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I have to find the integral of $\frac{1}{(x+1)\sqrt{x^2+2x}}$. So I thought about writing it as $\frac{1}{(x+1)\sqrt{(x+1)^2-1}}$ here I replace $x+1=u$ and I have $\frac{1}{u(u^2-1)}$ . What do I do next? The answer on my textbook is $-\arcsin[\frac{1}{x+1}]$.

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Put $x+1=\sec\theta\implies x^2+2x=(x+1)^2-1=\tan^2\theta$ –  lab bhattacharjee Jan 24 '13 at 17:51
    
You forgot the square root in the denominator after the substitution. I'm pretty sure I saw this same problem recently. In any case, depending on how you do this, you may end up with several different correct forms. –  Mike Jan 24 '13 at 18:43

4 Answers 4

You can do the integral by using the $\sqrt{x^2+2x}=t- x$ as well.

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Nice alternative! –  amWhy Feb 6 '13 at 2:58

Hint: substitute $u = \sec{y}$, $du = \sec{y} \tan{y} dy$. Then $u^2-1 = \tan^2{y}$.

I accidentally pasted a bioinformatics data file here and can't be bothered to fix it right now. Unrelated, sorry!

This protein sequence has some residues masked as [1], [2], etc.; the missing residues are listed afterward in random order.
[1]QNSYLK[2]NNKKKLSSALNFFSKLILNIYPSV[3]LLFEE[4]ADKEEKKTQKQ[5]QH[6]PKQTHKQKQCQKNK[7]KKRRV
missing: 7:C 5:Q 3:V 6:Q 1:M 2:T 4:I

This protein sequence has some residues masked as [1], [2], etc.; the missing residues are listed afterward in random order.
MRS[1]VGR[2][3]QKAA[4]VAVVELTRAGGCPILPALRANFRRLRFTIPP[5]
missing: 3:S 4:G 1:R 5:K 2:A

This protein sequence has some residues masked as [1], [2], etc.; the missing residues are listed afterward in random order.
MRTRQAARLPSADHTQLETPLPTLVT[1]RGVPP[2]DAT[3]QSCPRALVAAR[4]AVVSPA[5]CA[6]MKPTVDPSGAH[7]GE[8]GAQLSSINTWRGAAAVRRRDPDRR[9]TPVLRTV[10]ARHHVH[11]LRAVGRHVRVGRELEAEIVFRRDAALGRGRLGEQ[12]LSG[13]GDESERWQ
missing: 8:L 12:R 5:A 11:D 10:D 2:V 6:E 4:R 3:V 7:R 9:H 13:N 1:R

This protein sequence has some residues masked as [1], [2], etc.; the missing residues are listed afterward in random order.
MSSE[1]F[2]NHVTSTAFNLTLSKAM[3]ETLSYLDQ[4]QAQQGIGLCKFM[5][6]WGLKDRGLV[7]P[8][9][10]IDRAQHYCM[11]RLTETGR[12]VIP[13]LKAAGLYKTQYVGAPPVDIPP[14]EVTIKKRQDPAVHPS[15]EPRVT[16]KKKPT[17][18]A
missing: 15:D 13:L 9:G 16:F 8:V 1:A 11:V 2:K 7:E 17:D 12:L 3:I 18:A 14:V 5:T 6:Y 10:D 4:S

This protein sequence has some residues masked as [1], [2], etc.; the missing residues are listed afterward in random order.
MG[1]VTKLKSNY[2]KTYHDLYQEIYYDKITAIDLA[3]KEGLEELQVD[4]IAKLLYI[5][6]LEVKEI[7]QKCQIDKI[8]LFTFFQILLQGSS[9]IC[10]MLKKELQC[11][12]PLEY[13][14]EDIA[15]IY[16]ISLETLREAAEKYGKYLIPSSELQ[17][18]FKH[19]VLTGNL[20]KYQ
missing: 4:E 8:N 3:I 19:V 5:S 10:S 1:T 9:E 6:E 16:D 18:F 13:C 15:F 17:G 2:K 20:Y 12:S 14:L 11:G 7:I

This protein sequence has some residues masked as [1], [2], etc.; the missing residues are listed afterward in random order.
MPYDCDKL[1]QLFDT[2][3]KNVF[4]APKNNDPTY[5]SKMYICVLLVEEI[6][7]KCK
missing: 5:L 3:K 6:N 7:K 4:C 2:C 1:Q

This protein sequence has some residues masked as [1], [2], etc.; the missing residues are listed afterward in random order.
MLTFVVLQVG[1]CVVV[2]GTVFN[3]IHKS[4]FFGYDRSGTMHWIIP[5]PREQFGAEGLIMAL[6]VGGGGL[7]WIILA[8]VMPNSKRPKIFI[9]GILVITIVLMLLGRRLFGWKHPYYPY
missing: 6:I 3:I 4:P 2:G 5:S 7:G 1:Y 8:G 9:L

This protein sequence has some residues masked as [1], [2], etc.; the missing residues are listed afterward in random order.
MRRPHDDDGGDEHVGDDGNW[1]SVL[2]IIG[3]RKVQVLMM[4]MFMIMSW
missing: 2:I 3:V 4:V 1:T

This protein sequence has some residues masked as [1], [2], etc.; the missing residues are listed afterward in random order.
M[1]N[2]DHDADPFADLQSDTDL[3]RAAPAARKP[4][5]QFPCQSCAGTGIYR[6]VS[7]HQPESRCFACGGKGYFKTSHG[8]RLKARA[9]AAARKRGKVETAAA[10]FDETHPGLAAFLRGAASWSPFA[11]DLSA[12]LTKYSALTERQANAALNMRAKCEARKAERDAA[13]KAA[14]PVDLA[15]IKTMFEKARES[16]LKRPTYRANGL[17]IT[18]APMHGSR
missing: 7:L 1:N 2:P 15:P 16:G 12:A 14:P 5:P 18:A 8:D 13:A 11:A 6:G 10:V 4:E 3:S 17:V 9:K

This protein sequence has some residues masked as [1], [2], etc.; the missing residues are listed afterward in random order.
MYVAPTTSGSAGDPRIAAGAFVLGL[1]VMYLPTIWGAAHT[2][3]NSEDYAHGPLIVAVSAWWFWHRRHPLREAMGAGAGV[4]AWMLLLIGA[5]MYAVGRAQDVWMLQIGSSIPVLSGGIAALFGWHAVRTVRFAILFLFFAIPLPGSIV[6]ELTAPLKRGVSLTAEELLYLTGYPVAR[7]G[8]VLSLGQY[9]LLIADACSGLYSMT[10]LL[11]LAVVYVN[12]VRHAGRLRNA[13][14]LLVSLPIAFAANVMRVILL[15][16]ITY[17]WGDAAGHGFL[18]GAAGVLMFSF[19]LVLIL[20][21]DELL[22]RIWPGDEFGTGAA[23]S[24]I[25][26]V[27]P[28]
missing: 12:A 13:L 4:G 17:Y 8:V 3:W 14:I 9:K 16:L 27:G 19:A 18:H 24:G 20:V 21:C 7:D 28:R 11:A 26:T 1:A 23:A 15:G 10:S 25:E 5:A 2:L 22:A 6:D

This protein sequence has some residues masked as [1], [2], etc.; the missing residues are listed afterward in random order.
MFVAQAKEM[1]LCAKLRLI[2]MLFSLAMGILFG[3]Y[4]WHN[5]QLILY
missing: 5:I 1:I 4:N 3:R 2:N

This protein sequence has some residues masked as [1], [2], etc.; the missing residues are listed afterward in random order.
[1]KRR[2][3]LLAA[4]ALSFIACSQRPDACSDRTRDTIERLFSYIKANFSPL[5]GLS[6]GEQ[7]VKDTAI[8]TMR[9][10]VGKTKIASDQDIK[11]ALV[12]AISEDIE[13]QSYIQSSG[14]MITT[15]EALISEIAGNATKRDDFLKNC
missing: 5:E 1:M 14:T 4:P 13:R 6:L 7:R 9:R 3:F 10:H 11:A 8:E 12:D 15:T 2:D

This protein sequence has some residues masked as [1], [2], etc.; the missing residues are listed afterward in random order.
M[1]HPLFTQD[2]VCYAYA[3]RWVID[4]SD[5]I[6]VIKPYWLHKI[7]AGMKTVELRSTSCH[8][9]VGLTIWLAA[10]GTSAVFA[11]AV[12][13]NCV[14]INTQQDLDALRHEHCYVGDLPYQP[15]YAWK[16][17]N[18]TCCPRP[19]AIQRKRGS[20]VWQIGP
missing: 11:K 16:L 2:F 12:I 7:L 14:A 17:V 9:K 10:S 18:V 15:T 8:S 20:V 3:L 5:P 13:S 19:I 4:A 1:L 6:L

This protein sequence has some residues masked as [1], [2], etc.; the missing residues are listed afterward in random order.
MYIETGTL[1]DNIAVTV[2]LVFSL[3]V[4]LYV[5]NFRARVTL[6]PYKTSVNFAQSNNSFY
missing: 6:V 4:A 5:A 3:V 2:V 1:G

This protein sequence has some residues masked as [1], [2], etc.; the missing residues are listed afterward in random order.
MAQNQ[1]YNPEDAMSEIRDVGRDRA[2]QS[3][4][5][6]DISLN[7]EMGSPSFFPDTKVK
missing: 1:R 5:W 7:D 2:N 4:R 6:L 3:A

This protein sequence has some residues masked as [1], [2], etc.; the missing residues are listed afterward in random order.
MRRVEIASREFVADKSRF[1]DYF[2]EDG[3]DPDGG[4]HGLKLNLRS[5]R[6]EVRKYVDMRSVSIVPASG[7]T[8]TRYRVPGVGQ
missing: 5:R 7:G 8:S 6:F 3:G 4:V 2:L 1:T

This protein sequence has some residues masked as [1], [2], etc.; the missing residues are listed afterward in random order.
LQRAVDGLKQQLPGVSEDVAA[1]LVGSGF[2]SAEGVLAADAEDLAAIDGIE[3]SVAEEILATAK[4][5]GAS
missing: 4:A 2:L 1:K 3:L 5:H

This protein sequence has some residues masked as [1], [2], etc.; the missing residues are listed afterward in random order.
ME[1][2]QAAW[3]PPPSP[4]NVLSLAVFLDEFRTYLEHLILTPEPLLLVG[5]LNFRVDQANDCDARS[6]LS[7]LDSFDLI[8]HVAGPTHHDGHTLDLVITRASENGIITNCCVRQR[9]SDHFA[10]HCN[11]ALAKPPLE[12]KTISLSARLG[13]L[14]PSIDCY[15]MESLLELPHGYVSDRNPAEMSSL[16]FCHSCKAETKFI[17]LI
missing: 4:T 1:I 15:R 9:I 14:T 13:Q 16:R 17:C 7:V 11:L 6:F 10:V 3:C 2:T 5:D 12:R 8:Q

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Your substitution is good. Now one can use a trigonometric substitution. But the substitution $u=\frac{1}{t}$ works very nicely. Then $du=-\frac{dt}{t^2}$, and after some minor algebra we arrive at the very familiar $$\int -\frac{dt}{\sqrt{1-t^2}},$$ and we are one step from the answer you mentioned.

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Let $x+1=u$ and then $u=1/t$ $$\int \frac{du}{u\sqrt{u^2-1}}=-\int \frac{dt}{\sqrt{1-t^2}}=-\arcsin t +C$$ Thus $$\int\frac{1}{(x+1)\sqrt{x^2+2x}}\mathrm{dx}=-\arcsin\left(\frac{1}{x+1}\right)+C$$

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What I noted below as a substitution, will lead the integral to an integration of quotient function which is less beautiful. Yours is much practical and the Andre's also. +1 –  B. S. Jan 24 '13 at 18:41
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@BabakSorouh: thank you! I'm glad you like my answers! :-) –  Chris's sis Jan 24 '13 at 18:42

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